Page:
Bank’s branch head, forex ops chief among those held
Six persons, including Bank of Baroda’s branch head at Ashok Vihar, New Delhi, and an HDFC Bank employee, were arrested on Tuesday in connection with trade-based mechanism to launder money from the bank’s branch.
BoB on Monday said the total value of illegal remittances through its Ashok Vihar Branch in New Delhi was $546.10 million (Rs 3,500 crore), much lower than Rs 5,151 crore (Rs 51.51 billion) estimated by the Enforcement Directorate and Rs 6,000 crore (Rs 60 billion) by the Central Bureau of Investigation.
CBI arrested BoB’s Ashok Vihar branch head S K Garg and the foreign exchange head of the bank branch, Jainis Dubey, for criminal conspiracy and cheating.
ED, which is jointly probing the case, arrested Kamal Kalra, working with the foreign exchange division of HDFC Bank and three other individuals -- Chandan Bhatia, Gurucharan Singh Dhawan and Sanjay Aggarwal (none of them working with any bank) -- after marathon questioning at its office here.
ED said the modus operandi used to launder money involved trade-based mechanism, where accused traders evaded custom duties, taxes and over-claim duty drawbacks to generate slush funds.
Later, a Delhi court permitted ED four-day custody of the four accused for interrogation.
On Tuesday, shares of BoB fell 0.40 per cent at Rs 176.10.
All the accused, ED said in a statement, were alleged middlemen for at least 15 fake companies, out of the total 59 involved in perpetrating the economic crime unearthed recently and also being probed by the CBI.
ED said the four allegedly connived in 'forming' fake companies and business entities overseas, particularly in Hong Kong by 'overvaluing' the export value and subsequently claiming duty drawbacks.
For this overvaluation, such exporters require forex in the foreign country equivalent to overvaluation.
Similarly, unscrupulous importers, importing items where customs duty is high, undervalue imports in order to save customs duty, and for this purpose, importers also require availability of forex in foreign country to pay the difference.
ED investigations under the Prevention of Money Laundering Act claimed that the HDFC Bank employee was allegedly helping Bhatia and Aggarwal in remitting the amount through BoB against a commission of 30-50 paise per dollar remitted abroad.
Bhatia was allegedly instrumental in forming the companies in India and used to remit money to companies based in Hong Kong.
Dhawan, an exporter of readymade garments, helped Bhatia. Aggarwal was allegedly successful in sending tainted foreign remittances worth Rs 430 crore (Rs 4.3 billion) through BoB’s branch in Ashok Vihar in a short span of time.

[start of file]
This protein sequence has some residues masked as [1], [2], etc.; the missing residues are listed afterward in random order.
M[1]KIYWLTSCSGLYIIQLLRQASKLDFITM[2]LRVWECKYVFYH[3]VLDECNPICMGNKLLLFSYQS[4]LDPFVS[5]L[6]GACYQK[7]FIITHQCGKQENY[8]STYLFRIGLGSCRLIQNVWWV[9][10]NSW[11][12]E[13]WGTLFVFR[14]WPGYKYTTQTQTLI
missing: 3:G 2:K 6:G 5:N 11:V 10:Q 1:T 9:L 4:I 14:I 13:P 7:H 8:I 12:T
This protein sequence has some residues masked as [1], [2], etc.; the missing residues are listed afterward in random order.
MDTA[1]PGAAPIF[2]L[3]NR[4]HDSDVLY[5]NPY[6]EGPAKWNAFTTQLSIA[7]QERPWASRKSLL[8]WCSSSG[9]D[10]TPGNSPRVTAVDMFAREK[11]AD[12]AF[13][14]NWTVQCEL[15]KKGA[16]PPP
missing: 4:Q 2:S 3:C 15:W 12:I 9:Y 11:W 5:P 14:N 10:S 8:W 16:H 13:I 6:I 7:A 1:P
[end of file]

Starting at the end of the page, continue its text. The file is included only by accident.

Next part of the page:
Sources further said more arrests of similar middlemen and other operatives, including BoB employees, could take place in the near future.
The agency is also probing a case for forex contraventions under the Foreign Exchange Management Act.
ED said BoB on Monday informed it that “the total amount deposited in the 59 accounts is Rs 5,151 crore (Rs 51.51 billion) and only 6.66 per cent (Rs 343 crore or Rs 3.43 billion) of this amount has been deposited in cash in the bank, while the remaining Rs 4,808 crore (Rs 48.08 billion) came through other banking channels.”
CBI sources had said these remittances were sent by splitting them into amounts below $100,000 to avoid automatic detection by software used by banks to alert them about such transactions.
Sources had found that the Ashok Vihar branch of the bank was a relatively new one which had obtained permission to entertain forex transactions only in 2013.
CBI found that an estimated Rs 6,000 crore was transferred through nearly 8,000 transactions done between July 2014 and July 2015.
CBI and ED had raided the premises of the bank branch and residential complex of both Garg and Dubey over the last weekend.
The agency had alleged forex worth around Rs 6,000 crore (Rs 60 billion) was sent in collusion with 59 current account holders and bank officials, all of them to Hong Kong, in violation of established banking norms under the guise of payments towards suspected non-existent imports.
Both the agencies pursued the case after an internal investigation by the bank showed Rs 6,172 crore (Rs 61.72 billion) was sent from India to Hong Kong for import of cashewnuts, pulses and rice, but nothing was imported and the money was deposited in 59 bank accounts of several companies.
During investigation, CBI found that most addresses given by the companies were either false or the companies did not exist at the said addresses.
Most of the forex related transactions were carried out in newly-opened current accounts wherein heavy cash receipts were observed, but the branch did not generate exceptional transaction report and did not monitor the high-value transactions, a CBI spokesperson had said.